If for no other reason than economic, state lawmakers in Columbus would be wise to examine a recent bias study that ranks Ohio dead last in the nation for tolerance toward certain minority groups.
To dismiss a report that puts the state below even Mississippi in anti-discrimination laws simply because it was done by an advocacy group for the gay community is shortsighted folly.
To learn from the data compiled by Equality Ohio is to understand, the group says, why there has been an exodus of 18-to-34-year-olds from the state, with serious economic repercussions.
They get the message that Ohio is intolerant - real or perceived - of people who are gay, lesbian, bisexual, or transgendered, and are choosing to live and work and raise their families elsewhere.
The laws of all 50 states dealing with discrimination, hate crimes, adoption, defense of marriage, and school bullying were examined in the study.
States were rated based on protections afforded the gay community. Ohio was the only state to score a minus 2, lower than Mississippi at zero.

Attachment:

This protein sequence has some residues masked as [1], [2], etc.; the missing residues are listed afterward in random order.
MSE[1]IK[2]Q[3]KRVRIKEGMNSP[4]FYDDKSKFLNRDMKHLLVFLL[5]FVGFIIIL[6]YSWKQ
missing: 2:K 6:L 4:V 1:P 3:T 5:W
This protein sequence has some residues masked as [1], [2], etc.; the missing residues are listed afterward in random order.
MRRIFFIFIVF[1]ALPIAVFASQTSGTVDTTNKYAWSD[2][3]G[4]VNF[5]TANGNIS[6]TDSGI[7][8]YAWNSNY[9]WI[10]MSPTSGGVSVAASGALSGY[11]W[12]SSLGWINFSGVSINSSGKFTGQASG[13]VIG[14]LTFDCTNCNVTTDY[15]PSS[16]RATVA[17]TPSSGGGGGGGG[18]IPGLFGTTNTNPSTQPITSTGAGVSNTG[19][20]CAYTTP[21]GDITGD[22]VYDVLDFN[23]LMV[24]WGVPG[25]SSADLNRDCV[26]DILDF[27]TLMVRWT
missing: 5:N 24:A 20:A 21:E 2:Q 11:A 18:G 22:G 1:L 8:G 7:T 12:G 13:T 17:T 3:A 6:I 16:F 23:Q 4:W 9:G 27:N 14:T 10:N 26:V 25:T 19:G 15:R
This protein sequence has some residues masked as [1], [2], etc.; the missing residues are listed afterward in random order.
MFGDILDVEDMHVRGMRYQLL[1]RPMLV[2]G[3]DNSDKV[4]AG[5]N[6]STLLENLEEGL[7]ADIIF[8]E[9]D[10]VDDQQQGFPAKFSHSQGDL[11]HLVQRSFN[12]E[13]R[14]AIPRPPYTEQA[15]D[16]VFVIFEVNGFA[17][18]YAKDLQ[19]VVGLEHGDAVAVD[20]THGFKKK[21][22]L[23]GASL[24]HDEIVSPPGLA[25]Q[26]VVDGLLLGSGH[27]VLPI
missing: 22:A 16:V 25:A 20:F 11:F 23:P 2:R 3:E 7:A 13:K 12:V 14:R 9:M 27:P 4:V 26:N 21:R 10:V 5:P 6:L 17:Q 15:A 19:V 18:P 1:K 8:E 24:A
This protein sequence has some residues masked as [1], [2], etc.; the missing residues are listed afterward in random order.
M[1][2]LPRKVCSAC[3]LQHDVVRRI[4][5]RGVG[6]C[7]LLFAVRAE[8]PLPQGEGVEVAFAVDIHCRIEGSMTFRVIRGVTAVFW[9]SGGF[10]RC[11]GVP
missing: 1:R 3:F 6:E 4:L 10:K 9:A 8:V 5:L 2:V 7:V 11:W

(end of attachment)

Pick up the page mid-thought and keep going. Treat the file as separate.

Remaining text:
That's pathetic. The report noted Ohio's lack of laws prohibiting discrimination and hate crimes on the basis of sexual orientation or gender identity.
The constitutional amendment banning gay marriage was another strike against the state.
Other legislative efforts against gays, including restrictive adoption measures, also contributed to Ohio's low standing in the bias study.
Lynne Bowman, executive director of Equality Ohio, said the results of the report were astonishing to members themselves. "The state that used to be so proud to call itself 'the heart of it all' has lost its heart," she said.
At a conference called by the group that drew more than 500 activists to the state capital, Cleveland attorney Tim Downing bemoaned the fact that in the current political atmosphere, "getting any legislation passed to move Ohio up in the scale of equality is unrealistic."
The member of the national board of directors for the Human Rights Campaign said better working relationships with lawmakers might help stop the use of the gay and lesbian community as scapegoats.
If for no other reason than economic, Ohio must change the image of narrow-mindedness it is presenting to young people deciding whether to invest their futures in the state.
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